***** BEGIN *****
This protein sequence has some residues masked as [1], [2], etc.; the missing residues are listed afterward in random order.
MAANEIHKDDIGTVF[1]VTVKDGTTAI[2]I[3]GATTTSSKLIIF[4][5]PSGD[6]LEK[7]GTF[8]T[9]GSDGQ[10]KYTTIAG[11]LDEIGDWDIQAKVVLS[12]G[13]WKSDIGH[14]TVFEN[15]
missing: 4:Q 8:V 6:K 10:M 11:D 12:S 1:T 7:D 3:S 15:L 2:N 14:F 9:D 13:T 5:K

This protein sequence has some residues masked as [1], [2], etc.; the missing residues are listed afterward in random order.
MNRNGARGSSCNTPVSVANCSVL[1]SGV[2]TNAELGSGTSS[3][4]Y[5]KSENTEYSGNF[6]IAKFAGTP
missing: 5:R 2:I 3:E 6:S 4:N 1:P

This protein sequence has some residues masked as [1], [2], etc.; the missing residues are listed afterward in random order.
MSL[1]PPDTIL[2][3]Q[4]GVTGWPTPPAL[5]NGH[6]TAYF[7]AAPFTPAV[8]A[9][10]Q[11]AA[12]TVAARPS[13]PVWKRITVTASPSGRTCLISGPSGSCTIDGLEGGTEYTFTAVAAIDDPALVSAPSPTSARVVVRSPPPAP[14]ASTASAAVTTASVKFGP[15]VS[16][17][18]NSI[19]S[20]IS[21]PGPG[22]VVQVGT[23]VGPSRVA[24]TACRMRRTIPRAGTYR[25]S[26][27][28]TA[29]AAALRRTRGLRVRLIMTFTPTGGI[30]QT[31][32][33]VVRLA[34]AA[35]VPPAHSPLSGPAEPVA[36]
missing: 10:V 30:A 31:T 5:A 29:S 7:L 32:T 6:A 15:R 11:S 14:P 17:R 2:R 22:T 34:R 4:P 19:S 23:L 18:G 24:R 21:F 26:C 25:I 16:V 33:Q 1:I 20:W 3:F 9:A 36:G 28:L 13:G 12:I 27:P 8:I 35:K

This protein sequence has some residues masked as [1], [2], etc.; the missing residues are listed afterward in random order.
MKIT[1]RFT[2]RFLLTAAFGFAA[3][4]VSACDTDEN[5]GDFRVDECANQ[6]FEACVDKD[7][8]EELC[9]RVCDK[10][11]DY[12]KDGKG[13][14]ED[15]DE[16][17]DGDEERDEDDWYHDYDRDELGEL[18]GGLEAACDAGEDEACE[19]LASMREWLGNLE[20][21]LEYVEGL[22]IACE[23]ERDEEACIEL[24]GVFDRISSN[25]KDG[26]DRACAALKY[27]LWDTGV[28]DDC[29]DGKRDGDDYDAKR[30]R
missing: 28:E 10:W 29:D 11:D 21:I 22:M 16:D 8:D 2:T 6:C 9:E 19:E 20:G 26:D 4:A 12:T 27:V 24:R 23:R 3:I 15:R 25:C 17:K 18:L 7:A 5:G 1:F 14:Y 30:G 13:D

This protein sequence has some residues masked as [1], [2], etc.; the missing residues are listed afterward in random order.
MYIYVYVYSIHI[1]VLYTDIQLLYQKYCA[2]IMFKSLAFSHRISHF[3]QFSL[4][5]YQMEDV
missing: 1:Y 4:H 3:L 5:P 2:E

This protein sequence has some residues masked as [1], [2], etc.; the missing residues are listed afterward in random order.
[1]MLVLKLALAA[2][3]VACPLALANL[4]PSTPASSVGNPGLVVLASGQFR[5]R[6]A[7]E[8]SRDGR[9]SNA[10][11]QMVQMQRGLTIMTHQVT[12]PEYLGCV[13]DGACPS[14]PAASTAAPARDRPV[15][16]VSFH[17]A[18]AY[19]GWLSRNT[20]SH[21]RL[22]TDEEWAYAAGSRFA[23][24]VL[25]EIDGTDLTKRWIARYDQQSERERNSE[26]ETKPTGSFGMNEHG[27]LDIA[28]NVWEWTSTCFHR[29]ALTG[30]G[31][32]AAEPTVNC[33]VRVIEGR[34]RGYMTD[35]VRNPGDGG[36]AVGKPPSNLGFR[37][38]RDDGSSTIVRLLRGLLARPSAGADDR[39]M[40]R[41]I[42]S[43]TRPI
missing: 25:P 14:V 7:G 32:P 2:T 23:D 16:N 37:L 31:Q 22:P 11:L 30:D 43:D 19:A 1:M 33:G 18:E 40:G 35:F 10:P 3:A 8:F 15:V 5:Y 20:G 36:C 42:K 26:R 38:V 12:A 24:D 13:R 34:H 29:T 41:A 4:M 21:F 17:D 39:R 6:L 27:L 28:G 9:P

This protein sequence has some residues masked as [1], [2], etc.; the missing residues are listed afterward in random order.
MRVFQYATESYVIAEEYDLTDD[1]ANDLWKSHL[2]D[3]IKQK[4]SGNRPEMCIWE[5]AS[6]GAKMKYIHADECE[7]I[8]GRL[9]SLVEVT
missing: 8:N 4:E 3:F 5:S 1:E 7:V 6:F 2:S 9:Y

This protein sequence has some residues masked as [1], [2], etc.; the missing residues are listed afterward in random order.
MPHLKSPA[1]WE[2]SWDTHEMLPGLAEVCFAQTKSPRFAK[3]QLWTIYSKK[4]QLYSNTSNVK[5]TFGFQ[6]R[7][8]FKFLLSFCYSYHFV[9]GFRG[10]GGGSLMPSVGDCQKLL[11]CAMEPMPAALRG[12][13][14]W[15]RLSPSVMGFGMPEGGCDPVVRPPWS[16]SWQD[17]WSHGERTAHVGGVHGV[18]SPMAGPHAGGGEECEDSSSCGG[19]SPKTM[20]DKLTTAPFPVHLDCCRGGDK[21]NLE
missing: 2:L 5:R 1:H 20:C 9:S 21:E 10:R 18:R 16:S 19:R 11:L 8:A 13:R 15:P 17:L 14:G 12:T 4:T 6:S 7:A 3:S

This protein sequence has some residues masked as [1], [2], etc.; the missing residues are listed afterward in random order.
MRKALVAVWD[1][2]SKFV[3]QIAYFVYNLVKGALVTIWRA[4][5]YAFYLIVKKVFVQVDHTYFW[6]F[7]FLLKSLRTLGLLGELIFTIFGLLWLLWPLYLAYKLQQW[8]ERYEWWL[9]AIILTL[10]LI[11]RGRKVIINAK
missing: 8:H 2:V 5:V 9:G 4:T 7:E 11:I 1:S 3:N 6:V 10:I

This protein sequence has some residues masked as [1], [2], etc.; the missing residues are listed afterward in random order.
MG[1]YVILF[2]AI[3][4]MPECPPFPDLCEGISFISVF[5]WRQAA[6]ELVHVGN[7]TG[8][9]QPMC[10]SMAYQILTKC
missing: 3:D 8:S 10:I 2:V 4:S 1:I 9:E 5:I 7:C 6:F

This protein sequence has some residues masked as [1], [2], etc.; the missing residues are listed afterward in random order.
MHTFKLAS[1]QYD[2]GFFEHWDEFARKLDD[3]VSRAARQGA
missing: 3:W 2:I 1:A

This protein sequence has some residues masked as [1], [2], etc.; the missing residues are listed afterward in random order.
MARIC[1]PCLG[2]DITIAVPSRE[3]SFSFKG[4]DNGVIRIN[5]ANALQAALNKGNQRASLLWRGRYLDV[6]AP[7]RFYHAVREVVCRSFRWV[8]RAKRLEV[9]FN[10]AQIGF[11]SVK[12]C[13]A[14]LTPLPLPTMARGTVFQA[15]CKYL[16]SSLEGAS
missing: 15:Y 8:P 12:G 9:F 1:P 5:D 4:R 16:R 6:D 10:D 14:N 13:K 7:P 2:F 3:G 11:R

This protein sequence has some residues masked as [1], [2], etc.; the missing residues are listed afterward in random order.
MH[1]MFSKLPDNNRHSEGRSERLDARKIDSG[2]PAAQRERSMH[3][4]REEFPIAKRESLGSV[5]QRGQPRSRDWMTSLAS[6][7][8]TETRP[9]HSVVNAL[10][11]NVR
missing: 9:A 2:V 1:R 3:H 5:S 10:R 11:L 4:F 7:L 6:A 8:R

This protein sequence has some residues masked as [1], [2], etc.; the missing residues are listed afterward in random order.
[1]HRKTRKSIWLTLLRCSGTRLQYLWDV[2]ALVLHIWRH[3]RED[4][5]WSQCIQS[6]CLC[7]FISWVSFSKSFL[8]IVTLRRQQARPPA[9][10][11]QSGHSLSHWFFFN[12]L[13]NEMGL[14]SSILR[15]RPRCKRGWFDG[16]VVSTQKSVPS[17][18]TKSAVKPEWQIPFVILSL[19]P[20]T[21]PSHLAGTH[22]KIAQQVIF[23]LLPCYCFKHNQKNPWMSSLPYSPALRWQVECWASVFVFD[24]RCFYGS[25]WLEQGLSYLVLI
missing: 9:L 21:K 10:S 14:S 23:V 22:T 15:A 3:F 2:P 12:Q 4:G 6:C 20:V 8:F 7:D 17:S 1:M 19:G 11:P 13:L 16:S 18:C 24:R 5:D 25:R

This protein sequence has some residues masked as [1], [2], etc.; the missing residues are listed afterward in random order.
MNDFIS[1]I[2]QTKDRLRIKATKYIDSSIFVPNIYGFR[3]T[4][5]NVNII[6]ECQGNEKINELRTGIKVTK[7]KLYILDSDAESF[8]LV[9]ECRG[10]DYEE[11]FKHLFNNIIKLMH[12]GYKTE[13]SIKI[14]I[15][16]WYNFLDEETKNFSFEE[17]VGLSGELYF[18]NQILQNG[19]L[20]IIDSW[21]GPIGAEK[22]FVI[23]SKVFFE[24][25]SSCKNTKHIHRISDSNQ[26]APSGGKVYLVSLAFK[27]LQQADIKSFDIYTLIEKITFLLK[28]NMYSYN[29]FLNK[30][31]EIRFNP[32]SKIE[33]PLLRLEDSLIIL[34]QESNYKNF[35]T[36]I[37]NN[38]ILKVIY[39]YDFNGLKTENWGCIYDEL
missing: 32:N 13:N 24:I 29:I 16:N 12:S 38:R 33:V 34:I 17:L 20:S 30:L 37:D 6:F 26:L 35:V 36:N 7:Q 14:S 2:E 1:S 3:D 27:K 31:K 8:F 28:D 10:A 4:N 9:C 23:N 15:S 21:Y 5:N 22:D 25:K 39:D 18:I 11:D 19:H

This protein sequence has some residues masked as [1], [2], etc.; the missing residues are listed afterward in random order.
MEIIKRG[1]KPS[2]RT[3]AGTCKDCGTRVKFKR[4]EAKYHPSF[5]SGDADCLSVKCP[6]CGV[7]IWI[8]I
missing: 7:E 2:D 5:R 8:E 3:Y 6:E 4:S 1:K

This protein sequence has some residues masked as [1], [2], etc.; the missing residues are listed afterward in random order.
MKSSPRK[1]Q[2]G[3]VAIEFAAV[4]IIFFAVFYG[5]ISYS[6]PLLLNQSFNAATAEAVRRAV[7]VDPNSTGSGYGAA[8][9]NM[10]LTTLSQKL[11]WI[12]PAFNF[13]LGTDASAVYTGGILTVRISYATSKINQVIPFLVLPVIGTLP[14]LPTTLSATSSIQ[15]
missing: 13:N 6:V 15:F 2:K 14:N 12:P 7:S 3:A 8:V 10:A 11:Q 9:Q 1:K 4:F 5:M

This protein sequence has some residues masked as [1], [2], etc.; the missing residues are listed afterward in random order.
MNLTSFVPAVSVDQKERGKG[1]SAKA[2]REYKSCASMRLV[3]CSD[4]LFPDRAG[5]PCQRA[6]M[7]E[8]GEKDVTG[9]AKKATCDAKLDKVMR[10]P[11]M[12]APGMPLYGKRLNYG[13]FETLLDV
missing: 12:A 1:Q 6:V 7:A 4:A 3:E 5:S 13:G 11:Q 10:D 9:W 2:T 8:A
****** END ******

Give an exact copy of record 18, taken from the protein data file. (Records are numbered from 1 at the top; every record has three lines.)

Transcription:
This protein sequence has some residues masked as [1], [2], etc.; the missing residues are listed afterward in random order.
MNLTSFVPAVSVDQKERGKG[1]SAKA[2]REYKSCASMRLV[3]CSD[4]LFPDRAG[5]PCQRA[6]M[7]E[8]GEKDVTG[9]AKKATCDAKLDKVMR[10]P[11]M[12]APGMPLYGKRLNYG[13]FETLLDV
missing: 12:A 1:Q 6:V 7:A 4:A 3:E 5:S 13:G 11:Q 10:D 9:W 2:T 8:A